This is, to our knowledge, the first study which demonstrates a significant correlation between the extent of the histologic degeneration score (HDS) and the pre-operative BMI. Previous investigations [43–60], which were mainly based on radiological criteria, showed heterogeneous results although the majority [44–51, 54, 58–60, 60, 61] favours obesity or increased BMI as a risk factor. Interestingly, despite our extensive literature review, we could not find any study that takes the amount of histopathological changes in the surgical excised material into account, possibly because of a missing classification system.
Although genetic and epidemiologic studies in the past provide some evidence for a hereditary background [5, 8, 9, 13, 62–65], several occupational or lifestyle related potential risk factors have been identified [46, 66–69]. Even though the assessment of this epidemiologic data is difficult and the results of these surveys are partially controversial, there is a strong belief that obesity plays an important role [4, 44, 47, 51, 54, 60, 61, 66, 70] among the potential risk factors. From a biomechanical point of view, mechanical overstraining is sufficient to explain the possible association to LPB or disc degeneration. We fully agree with the point that biomechanics plays a role in disc degeneration, but from our experience [32, 42, 71], there might be another - perhaps more important - influence in terms of a dysregulation of the metabolic and immune system . For example obesity, insulin resistance and type 2 diabetes are closely associated with chronic "inflammation" and characterized by an abnormal cytokine production and activation of a network of inflammatory signalling pathways, e.g. leading to an overexpression of TNF-α in the tissue of obese humans [73, 74]. Interestingly, there is substantial evidence [32, 42, 71, 75–79] that inflammatory cytokines play a significant role in the process of accelerated disc degeneration. One might speculate that obesity could possibly influence the process of disc degeneration through two - perhaps synergistic - pathways. Disc degeneration is a multifactorial process involving both environmental and genetic factors, synergistic effects have already been shown in a gene-environment interaction by Solovieva et al. .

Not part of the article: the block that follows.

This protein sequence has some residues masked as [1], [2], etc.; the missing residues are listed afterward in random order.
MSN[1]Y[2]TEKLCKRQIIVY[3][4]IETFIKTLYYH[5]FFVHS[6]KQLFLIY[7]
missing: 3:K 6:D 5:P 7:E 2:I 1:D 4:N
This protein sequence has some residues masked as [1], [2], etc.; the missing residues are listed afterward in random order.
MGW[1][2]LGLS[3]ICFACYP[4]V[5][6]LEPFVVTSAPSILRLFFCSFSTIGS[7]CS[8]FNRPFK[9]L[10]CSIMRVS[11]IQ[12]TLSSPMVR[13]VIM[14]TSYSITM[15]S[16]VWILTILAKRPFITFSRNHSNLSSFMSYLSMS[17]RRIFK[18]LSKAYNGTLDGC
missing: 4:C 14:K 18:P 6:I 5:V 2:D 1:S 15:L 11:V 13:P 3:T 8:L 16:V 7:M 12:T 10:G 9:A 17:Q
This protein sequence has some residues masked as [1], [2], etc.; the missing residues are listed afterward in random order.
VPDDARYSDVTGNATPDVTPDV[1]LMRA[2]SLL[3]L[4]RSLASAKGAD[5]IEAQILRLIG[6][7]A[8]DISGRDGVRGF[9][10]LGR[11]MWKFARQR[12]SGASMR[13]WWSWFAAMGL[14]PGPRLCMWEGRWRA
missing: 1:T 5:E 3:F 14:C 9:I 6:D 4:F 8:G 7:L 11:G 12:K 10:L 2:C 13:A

Why should we classify histological changes in excised disc material? There is a substantial bulk of literature [27, 29, 30, 80, 81] suggesting that routine histopathological examination of disc specimen is not justified for reasons of cost effectiveness. However, taking the results of the present study into account, we provide clear evidence that the determination of the histologic degeneration score (e.g. by the HDS) in the clinical setting is reliable and feasible with regard to its requirements (personnel, equipment), work load and costs and thus presents important data on the constitution of the sample. This morphological data might be of importance because it possibly allows an inference about the status of disc degeneration in the remaining intervertebral discs. Secondly, the evaluation of histo-degenerative changes in the excised disc material serves as a document for medicolegal purposes and quality control.
Finally, future therapeutic consideration, for example by selective inhibition of inflammatory cytokines or cell based transplantation therapies, will require a morphologic rationale for those therapies. In these cases, detailed information about the current status of intervertebral disc tissue might be mandatory to choose the right therapeutic options.